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The Pearls are Cast
The Pearls are Cast
Residents and patients of Bailey-Boushay House contribute to Pigs on Parade

by Lynn Dixon - SGN Contributing Writer

Most pigs feed the human body. A few special ones, like Babe or Wilbur from Charlotte's Web, feed the spirit. The Pearls Are Cast does a little of both.

The Pearls Are Cast is one of a hundred pigs featured in this year's Pigs on Parade, part of Pike Place Market's Centennial celebration. This weekend, after a summer spent bathing in the adoration of tourists and locals alike, the pigs will be pulled from the city's sidewalks in preparation for the Pigs on Parade Auction on October 12.

All pig proceeds benefit the Market Foundation which raises money for four human service agencies in Pike Place Market, including a food bank. These agencies serve the downtown community's most vulnerable members: the ill, elderly and poor.

That makes it all the more poignant that one of the pigs was created and donated by an equally vulnerable group: those affected with HIV and AIDS.

For the second time-the first in 2001-residents and day patients at Bailey-Boushay House contributed their time and talent to Pigs on Parade. For several hours a week, from January to April, participants in Bailey-Boushay House's art program collaborated with artist-in-residence Ross Palmer Beecher to create The Pearls Are Cast.

"It's a great fit for us and our clients love doing it," says Bailey-Boushay House's Executive Director Brian Knowles of Pigs on Parade.

Knowles points out that Bailey-Boushay House's clients overlap with those of the Market's human service agencies. Several clients of the Adult Day Health Care program live downtown and receive care from the Pike Market Medical Clinic.

"Bailey-Boushay House has a very deep connection with the Market," Knowles says.

The Pearls Are Cast is inspired by the Chinese astrological calendar. When Beecher discovered in January that 2007 is the Chinese Year of the Pig she knew she'd hit upon the pig's theme.

"It's a great idea for us because we're so diverse and the Chinese horoscope has something for everyone," she says.

Beecher's clients are from "all walks of life." Many face multiple challenges in addition to their HIV/AIDS status such as homelessness, drug addiction and mental illness.

The pig features a roulette wheel made up of the Chinese animal zodiacs and a checkerboard design on its face, legs and underbelly. Beecher says it was the perfect project for her group which includes trained and self-taught artists as well as art novices.

"There was something for everyone to do on the pig," she says. "Somebody who'd never painted in their life could do the broad coat. Somebody else could do the solid area of the animal; another client could help me draw the animal."

The group supported each other throughout the process, jumping to the aid of any member who expressed frustration or difficulty executing some aspect of the pig.

"They all wanted the pig to be good," Beecher says. "It gave them a sense of pride and pride gives them a sense of community." Garnett Brooks, who attends the day program at Bailey-Boushay House, initially wanted nothing to do with the pig. Brooks, a forty-five-year-old former bartender and nightclub manager, had recently been forced into retirement by his disability. He preferred solo art projects and was fed-up with the amount of space the life-size fiberglass pig occupied in the studio.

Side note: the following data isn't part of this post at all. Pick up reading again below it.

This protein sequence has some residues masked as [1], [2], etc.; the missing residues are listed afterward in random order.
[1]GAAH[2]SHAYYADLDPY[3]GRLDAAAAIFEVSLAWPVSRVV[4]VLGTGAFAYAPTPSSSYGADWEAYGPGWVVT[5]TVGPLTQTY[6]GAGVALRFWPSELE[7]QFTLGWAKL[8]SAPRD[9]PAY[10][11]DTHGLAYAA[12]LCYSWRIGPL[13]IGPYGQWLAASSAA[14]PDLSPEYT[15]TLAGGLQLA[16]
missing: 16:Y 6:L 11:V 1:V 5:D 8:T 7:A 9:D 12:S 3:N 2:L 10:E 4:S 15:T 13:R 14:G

"I was so busy with my own medical condition, I saw the pig as a nuisance," Brooks says.

Then one day, he offhandedly suggested how the pig might be improved by adding texture to the animal figures. "I made the mistake of making a suggestion," he jokes.

Brooks, who has some painting experience, found himself drawn into the project. He experimented with texture and color, applying 600 brushstrokes to the monkey zodiac to get the desired effect. He discovered a much easier technique using an artificial duster to dapple paint onto the pig's surface.

"This project brought me out of my shell and moved me forward as an artist," Brooks says.

He now applies the skills he learned from working on the pig to his own work with ceramics. He feels pride in The Pearls Are Cast and in contributing to a project that benefits others. The pig, he says, is a gift from "community to community."

Stories like Brooks' are a testimony to the healing powers of creativity and the reason Bailey-Boushay House continues to offer art therapy, Knowles says.

"It gives clients a chance to show their individuality so that they're not just another number in the system or another ?sick patient." Bailey-Boushay's artist-in-residence program began thirteen years ago as a six-month trial run. Beecher's been running it ever since. She doesn't have an art therapy degree, just a "good counter manner," she says, and plenty of compassion.

Beecher is a professional artist represented by the prestigious Greg Kucera gallery and best-known for her metalwork quilts. One of her pieces is on permanent display at the Seattle Art Museum. She says she gets back as much from her clients as she gives.

"I learn so much from their innovation and creativity. One thing about when you're in dire straights; you make art out ?of anything."

Beecher says that a few years ago she'd only get to know clients in the end stages of their lives. Now, with new drugs to treat AIDS, some of her clients have been coming to Bailey-Boushay House for years.

Bailey-Boushay's first porcine creation, Pride Pig, fetched $3,000 at the 2001 auction. This year's artists hope The Pearls Are Cast will raise even more money for the Market Foundation.

The Pearls Are Cast has fed the spirit. Now it's time for this pig to bring home the bacon.
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